Why did residential schools stay open long after Ottawa wanted to close them?

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The devastating effects of alcoholism on reserves had turned residential schools in Canada into a de facto native child welfare system

By Greg Piasetzki

In 1944, a special committee of the House of Commons recommended that Canada’s Indian Residential Schools be shut down. And yet Canada’s last residential school didn’t close its doors until 1996, nearly half a century later.

Why did these schools – now widely accused of perpetrating genocide on Canada’s Indigenous population – stay open so long after Ottawa wanted to shut them? Because Ottawa wasn’t prepared to abandon vulnerable native children.

As painful as it is to admit today, the vast majority of Indigenous children attending residential schools during the post-war period were there for reasons other than to receive an education. In particular, the devastating, inter-generational effects of alcoholism on reserves had turned federal residential schools into a de facto native child welfare system. Had the government shut those schools down in the 1940s, as it wanted to, these children would have had no other place to go.

Considering this, accusations of genocide are not just wrong but outrageously so.

The Indian School system took form after Confederation as the new country’s government fulfilled its treaty promises to provide an education to all Indigenous children, even those living in remote locations.

Residential schools for those in remote locations, along with nearly three times as many on-reserve day schools, were meant to provide Indigenous children with basic language and other skills required to function in Canadian society.

A populist reform movement that swept across North America in the 1870s led to publicly financed compulsory schooling, which was widely seen as the solution to poverty and social disharmony.

By contrast, attendance at native residential schools was voluntary until 1920, and rarely enforced after that. About half of all students who attended Indigenous residential schools between the 1880s and 1950s dropped out after Grade 1, and few students made it as far as Grade 5.

A much more significant complication for native education was the disastrous effect of alcohol abuse on Indigenous communities. This led to legislation prohibiting the sale of alcohol to Indigenous Canadians with penalties including hard labour.

We now know that consuming alcohol during pregnancy causes Fetal Alcohol Spectrum Disorder (FASD), damaging the developing fetus. Children with FASD typically have serious difficulties in school, both academically and behaviourally. Tragically, these problems follow them into adult life and are reflected in high rates of family violence, including spousal and sexual abuse, as well as increased instances of suicide and addiction. Often, these patterns recur in subsequent generations.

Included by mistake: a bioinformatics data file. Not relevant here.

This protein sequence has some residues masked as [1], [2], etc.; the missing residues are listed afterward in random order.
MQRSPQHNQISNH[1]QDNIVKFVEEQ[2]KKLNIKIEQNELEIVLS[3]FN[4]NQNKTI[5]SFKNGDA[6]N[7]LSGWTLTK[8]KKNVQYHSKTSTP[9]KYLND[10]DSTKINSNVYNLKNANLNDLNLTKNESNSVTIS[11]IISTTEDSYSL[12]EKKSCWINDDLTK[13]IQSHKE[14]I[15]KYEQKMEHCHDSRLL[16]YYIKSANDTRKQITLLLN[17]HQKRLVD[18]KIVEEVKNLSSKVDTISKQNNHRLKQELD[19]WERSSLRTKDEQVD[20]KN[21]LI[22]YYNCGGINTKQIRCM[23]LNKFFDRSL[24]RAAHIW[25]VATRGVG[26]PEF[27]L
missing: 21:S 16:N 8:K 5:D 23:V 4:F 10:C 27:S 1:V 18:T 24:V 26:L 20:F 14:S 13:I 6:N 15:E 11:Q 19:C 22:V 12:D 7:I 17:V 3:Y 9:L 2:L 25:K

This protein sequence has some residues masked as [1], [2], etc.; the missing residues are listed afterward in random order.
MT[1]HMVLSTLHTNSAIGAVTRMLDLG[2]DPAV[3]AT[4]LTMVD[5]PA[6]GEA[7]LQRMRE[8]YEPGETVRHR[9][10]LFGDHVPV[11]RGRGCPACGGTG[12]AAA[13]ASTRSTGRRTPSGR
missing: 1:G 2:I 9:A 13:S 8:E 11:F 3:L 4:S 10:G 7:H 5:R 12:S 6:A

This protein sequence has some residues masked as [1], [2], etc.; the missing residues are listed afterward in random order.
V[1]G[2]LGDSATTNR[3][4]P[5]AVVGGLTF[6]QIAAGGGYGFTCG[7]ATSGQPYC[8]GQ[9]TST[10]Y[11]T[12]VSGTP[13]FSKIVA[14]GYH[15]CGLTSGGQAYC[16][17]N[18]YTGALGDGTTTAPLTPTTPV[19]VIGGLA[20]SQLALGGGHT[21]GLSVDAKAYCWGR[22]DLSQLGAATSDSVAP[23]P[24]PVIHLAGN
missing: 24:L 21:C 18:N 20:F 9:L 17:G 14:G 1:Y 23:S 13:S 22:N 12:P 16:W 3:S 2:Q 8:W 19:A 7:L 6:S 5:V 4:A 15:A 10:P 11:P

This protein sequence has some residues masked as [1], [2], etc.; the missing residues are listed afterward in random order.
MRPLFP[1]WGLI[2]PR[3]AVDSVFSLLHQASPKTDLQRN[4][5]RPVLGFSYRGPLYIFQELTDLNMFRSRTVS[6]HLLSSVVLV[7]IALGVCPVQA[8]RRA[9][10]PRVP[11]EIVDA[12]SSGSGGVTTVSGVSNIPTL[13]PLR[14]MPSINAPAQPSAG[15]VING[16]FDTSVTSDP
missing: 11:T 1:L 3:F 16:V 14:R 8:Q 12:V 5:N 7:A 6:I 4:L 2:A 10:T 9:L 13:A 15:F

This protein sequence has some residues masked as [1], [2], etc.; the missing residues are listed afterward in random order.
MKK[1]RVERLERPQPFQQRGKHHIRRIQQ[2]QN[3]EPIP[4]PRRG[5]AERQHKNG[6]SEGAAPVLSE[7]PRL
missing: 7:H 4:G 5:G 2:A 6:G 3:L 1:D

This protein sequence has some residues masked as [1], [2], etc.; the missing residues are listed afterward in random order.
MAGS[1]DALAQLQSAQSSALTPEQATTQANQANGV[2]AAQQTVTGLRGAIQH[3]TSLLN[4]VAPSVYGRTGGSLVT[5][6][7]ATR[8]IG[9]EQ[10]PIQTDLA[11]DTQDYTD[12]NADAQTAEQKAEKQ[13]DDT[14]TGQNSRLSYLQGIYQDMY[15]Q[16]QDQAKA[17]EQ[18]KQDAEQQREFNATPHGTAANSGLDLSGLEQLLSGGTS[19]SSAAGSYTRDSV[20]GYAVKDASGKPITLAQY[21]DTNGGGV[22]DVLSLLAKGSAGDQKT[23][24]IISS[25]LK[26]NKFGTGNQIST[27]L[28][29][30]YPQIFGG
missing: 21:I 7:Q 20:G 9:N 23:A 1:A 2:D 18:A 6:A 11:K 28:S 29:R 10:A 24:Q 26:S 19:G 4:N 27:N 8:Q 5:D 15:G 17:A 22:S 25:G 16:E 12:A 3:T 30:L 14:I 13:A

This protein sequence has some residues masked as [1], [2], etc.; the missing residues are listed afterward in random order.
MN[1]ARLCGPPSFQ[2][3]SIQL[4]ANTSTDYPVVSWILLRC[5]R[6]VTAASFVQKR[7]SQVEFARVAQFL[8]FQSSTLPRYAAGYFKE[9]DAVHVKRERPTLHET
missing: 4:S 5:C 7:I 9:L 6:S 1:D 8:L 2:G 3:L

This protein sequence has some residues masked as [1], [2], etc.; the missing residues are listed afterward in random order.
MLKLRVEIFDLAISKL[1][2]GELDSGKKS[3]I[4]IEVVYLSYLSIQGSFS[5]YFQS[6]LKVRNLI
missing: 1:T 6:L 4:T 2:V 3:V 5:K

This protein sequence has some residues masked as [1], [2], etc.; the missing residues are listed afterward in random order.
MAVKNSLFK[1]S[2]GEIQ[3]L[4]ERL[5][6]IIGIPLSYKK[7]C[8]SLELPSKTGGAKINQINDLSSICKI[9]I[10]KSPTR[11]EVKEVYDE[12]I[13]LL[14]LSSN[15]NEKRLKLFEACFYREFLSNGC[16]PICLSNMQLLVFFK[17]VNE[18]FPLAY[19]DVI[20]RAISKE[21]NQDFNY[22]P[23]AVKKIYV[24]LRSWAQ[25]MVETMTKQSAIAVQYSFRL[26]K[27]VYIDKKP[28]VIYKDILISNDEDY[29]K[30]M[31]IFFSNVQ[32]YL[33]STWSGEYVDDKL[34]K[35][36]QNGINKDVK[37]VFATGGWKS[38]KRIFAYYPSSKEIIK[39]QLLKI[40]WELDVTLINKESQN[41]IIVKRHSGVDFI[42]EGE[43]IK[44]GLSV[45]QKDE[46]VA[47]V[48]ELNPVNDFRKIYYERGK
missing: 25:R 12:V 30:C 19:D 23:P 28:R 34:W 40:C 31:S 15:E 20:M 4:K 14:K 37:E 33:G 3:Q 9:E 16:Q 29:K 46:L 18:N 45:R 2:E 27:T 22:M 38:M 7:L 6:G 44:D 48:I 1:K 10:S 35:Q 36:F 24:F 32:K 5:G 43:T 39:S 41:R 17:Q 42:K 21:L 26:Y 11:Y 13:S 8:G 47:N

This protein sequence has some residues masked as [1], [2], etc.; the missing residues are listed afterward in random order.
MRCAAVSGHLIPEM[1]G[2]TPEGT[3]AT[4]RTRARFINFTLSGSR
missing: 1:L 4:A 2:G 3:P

Current studies suggest that FASD occurs among Indigenous children on and off reserves at rates between 10 and 100 times greater than in the rest of Canada.

During the post-war period, Ottawa actively sought to close its residential school system for both financial and pedagogical reasons. However, this planned shutdown was derailed due to many residential schools serving as welfare refuges, most often as a result of alcohol abuse in the home.

A census taken by Indian Affairs in 1953 found that 43 percent of the 10,112 Indigenous children in residential schools nationwide were listed as neglected or living in homes that were unfit because of parental problems. A similar study eight years later in B.C. put the figure at 50 percent. By 1975, such children constituted more than 80 percent of the student population at a number of Saskatchewan residential schools.

As the problems stemming from the necessity of using residential schools as child welfare institutions increased, Ottawa looked for a solution to this dilemma. The solution involved transferring the responsibility of providing welfare to Indigenous children, initially to the provinces in 1964 and later to Indigenous-run welfare agencies.

And yet today, 60 years later, the issue remains. In Manitoba, 91 percent of children under the care of a family services agency are Indigenous. Nationwide, according to the 2021 Census, native children under 14 account for 53.8 percent of children in care, despite representing less than eight percent of children of that age in Canada.

The native child welfare crisis is as intractable today as it was in the 1950s. And if so, how much can be blamed on residential schools?


Greg Piasetzki is a Toronto-based intellectual property lawyer and a member of the Métis Nation of Ontario. The original, longer version of this story first appeared at C2CJournal.ca.

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